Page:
What Sam Wrote: What Does 200 Calories Look Like?

For a while I had an app on my iPhone that let me look up (and log) foods to see how many calories I was putting in my mouth. Eventually I decided that was way too involved, since my goal was not to lose weight, but to gain muscle. But somewhere along the way, “200 calories” had become my benchmark for foods.

Maybe it was because I noticed that a package of Skittles was just over 200 calories, and so was a Milky Way bar. (Not all of my nutritional comparisons are based off candy brands; a 6-inch turkey sandwich at Subway also weighs in at the same range.) So when it got time to pitch story ideas, I thought it’d be fun to show what 200 calories’ worth of different foods looks like.

One of the cool things about being a writer is that you have free rein to investigate things you might have been curious about — but not necessarily curious enough to research on your own.  For example, I knew that my morning Starbucks latté (nonfat, one Splenda, no foam) probably had more calories than I thought, because it’s basically 15 ounces of milk, but I’d never bothered to look up the nutritional information. First item I decided on for this article? Nonfat latté.

(Click on either page to bring up the full-size image in a new browser window.)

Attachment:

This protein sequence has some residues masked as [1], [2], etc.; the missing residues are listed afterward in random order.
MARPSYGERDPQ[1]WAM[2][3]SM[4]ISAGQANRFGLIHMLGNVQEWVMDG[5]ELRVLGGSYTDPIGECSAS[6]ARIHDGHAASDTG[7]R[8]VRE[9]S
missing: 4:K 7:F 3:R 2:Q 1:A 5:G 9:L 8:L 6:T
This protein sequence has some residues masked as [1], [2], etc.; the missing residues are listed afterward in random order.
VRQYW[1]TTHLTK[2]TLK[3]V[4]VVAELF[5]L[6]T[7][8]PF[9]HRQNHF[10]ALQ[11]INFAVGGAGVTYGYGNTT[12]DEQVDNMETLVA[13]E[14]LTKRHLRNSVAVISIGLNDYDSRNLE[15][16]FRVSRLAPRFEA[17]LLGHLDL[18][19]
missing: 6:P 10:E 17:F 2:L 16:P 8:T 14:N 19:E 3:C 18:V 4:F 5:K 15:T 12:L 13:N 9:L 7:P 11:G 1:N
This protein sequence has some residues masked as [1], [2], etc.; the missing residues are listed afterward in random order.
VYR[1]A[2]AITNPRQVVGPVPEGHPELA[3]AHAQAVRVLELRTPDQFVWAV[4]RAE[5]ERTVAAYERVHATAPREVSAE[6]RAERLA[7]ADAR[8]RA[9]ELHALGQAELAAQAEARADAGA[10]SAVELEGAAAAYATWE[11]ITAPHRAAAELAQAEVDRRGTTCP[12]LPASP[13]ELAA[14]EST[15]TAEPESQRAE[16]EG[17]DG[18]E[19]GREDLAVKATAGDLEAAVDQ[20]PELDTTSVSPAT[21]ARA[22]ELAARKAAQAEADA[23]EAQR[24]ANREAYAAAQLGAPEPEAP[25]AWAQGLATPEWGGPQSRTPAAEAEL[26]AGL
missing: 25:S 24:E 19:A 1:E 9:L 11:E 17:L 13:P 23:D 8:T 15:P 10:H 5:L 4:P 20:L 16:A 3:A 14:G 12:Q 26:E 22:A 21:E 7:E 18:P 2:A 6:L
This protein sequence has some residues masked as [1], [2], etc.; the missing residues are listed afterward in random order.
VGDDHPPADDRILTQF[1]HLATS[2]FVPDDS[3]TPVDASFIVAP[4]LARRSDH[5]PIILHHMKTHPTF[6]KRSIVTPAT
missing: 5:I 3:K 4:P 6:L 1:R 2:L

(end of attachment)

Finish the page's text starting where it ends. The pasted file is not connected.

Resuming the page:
And then I wanted to throw in the crazy things, too. Bacon surprised me, because I thought the calorie content would have been much higher. And on the opposite side of the spectrum, celery: How many stalks would you have to devour to even reach 200 calories?

I love that snacketeria made it into print. And my reference to calorie-apportioned packages as pre-dosed. And “laying waste to more than one platter of crudités” to consume 200 calories’ worth of celery. And so many asides — “mmm, sandwiches!” — and parenthetical remarks.

WHAT SAM WORE: 2-23-12
The shirt: Vintage polo shirt by Le Tigre, from Buffalo Exchange.
The pants: Vintage khakis by Chip & Pepper, from Last Chance.
The shoes: Trainers by Diesel, from Last Chance.
Advertisements

Leave a Reply

Fill in your details below or click an icon to log in:

WordPress.com Logo

You are commenting using your WordPress.com account. Log Out / Change )

Twitter picture

You are commenting using your Twitter account. Log Out / Change )

Facebook photo

You are commenting using your Facebook account. Log Out / Change )

Google+ photo

You are commenting using your Google+ account. Log Out / Change )

Connecting to %s